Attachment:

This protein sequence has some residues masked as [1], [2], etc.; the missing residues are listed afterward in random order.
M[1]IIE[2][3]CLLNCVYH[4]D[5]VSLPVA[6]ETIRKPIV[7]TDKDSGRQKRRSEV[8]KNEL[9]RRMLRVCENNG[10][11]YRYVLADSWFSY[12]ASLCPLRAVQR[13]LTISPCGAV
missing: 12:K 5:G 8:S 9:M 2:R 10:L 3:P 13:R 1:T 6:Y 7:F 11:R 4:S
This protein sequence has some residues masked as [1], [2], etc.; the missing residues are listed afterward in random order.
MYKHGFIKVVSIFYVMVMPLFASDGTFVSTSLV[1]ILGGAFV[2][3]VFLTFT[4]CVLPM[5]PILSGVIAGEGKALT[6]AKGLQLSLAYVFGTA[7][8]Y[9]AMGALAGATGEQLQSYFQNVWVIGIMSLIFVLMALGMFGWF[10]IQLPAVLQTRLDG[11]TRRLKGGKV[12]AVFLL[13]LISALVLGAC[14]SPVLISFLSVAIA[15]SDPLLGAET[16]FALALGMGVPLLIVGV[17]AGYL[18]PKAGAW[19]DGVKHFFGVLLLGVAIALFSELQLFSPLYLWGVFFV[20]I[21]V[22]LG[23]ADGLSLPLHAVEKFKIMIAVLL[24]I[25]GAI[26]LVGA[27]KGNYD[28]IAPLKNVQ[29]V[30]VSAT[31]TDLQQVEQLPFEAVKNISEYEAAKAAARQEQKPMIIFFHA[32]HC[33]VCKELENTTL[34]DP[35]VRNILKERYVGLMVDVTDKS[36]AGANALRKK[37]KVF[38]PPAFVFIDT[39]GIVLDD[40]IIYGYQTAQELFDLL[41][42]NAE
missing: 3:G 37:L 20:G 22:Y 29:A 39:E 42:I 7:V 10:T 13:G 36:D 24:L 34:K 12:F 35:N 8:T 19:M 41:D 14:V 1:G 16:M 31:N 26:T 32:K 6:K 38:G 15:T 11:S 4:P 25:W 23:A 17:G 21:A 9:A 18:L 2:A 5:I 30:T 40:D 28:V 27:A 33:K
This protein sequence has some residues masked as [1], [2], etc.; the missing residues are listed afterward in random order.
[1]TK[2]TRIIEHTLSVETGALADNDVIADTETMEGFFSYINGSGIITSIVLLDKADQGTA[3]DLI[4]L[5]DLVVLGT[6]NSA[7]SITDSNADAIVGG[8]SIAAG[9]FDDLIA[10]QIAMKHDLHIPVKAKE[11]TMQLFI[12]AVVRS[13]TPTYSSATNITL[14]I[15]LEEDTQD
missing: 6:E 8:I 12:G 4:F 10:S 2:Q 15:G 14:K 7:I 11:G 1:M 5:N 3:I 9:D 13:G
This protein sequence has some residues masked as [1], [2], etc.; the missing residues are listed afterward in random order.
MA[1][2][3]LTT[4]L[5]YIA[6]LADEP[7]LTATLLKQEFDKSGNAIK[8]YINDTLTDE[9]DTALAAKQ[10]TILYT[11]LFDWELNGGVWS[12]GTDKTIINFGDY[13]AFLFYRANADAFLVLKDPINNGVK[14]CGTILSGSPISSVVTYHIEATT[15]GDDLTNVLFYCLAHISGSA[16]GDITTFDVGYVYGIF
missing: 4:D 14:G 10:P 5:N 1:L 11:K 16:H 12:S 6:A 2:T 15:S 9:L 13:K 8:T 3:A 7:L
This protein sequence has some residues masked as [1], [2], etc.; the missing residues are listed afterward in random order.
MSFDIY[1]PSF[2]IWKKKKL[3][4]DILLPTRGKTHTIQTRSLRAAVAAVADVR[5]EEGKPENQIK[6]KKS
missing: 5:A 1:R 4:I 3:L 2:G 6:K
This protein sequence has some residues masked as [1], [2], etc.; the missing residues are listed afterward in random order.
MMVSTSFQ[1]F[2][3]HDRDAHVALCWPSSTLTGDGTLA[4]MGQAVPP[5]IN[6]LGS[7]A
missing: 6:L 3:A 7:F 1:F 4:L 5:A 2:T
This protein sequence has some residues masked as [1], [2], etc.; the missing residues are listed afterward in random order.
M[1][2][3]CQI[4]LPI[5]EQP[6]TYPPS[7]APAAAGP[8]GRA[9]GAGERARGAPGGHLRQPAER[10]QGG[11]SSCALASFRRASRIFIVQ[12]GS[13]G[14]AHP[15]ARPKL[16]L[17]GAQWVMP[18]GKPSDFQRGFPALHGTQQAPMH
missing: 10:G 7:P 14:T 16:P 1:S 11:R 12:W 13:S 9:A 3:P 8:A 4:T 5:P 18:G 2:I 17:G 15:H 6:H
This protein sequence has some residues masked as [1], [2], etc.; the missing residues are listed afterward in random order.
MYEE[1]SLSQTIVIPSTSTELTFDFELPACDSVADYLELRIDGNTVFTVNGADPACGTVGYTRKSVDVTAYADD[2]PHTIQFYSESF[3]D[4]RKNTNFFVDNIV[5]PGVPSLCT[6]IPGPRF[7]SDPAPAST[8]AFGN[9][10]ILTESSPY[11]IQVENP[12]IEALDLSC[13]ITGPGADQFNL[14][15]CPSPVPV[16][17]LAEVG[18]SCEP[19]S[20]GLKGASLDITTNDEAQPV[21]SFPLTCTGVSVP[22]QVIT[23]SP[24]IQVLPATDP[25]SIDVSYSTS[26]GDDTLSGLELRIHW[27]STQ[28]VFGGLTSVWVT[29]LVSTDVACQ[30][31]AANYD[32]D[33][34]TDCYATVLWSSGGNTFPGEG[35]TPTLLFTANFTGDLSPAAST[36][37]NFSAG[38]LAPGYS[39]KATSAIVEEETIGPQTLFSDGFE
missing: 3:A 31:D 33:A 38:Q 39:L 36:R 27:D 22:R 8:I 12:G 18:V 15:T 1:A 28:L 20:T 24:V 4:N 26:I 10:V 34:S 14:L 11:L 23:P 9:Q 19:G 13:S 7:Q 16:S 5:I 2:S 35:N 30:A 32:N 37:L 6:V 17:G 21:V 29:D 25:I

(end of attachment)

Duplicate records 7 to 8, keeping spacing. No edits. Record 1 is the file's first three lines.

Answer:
This protein sequence has some residues masked as [1], [2], etc.; the missing residues are listed afterward in random order.
M[1][2][3]CQI[4]LPI[5]EQP[6]TYPPS[7]APAAAGP[8]GRA[9]GAGERARGAPGGHLRQPAER[10]QGG[11]SSCALASFRRASRIFIVQ[12]GS[13]G[14]AHP[15]ARPKL[16]L[17]GAQWVMP[18]GKPSDFQRGFPALHGTQQAPMH
missing: 10:G 7:P 14:T 16:P 1:S 11:R 12:W 13:S 9:A 3:P 8:A 4:T 5:P 18:G 2:I 17:G 15:H 6:H
This protein sequence has some residues masked as [1], [2], etc.; the missing residues are listed afterward in random order.
MYEE[1]SLSQTIVIPSTSTELTFDFELPACDSVADYLELRIDGNTVFTVNGADPACGTVGYTRKSVDVTAYADD[2]PHTIQFYSESF[3]D[4]RKNTNFFVDNIV[5]PGVPSLCT[6]IPGPRF[7]SDPAPAST[8]AFGN[9][10]ILTESSPY[11]IQVENP[12]IEALDLSC[13]ITGPGADQFNL[14][15]CPSPVPV[16][17]LAEVG[18]SCEP[19]S[20]GLKGASLDITTNDEAQPV[21]SFPLTCTGVSVP[22]QVIT[23]SP[24]IQVLPATDP[25]SIDVSYSTS[26]GDDTLSGLELRIHW[27]STQ[28]VFGGLTSVWVT[29]LVSTDVACQ[30][31]AANYD[32]D[33][34]TDCYATVLWSSGGNTFPGEG[35]TPTLLFTANFTGDLSPAAST[36][37]NFSAG[38]LAPGYS[39]KATSAIVEEETIGPQTLFSDGFE
missing: 3:A 31:D 33:A 38:Q 39:L 36:R 27:D 22:R 8:I 12:G 18:V 15:T 1:A 28:L 20:T 24:V 4:N 26:I 10:V 34:S 14:L 11:L 23:P 9:Q 19:G 13:S 7:Q 16:S 5:I 2:S 35:N 30:A 32:N 37:L 6:V 17:G 21:V 29:D 25:I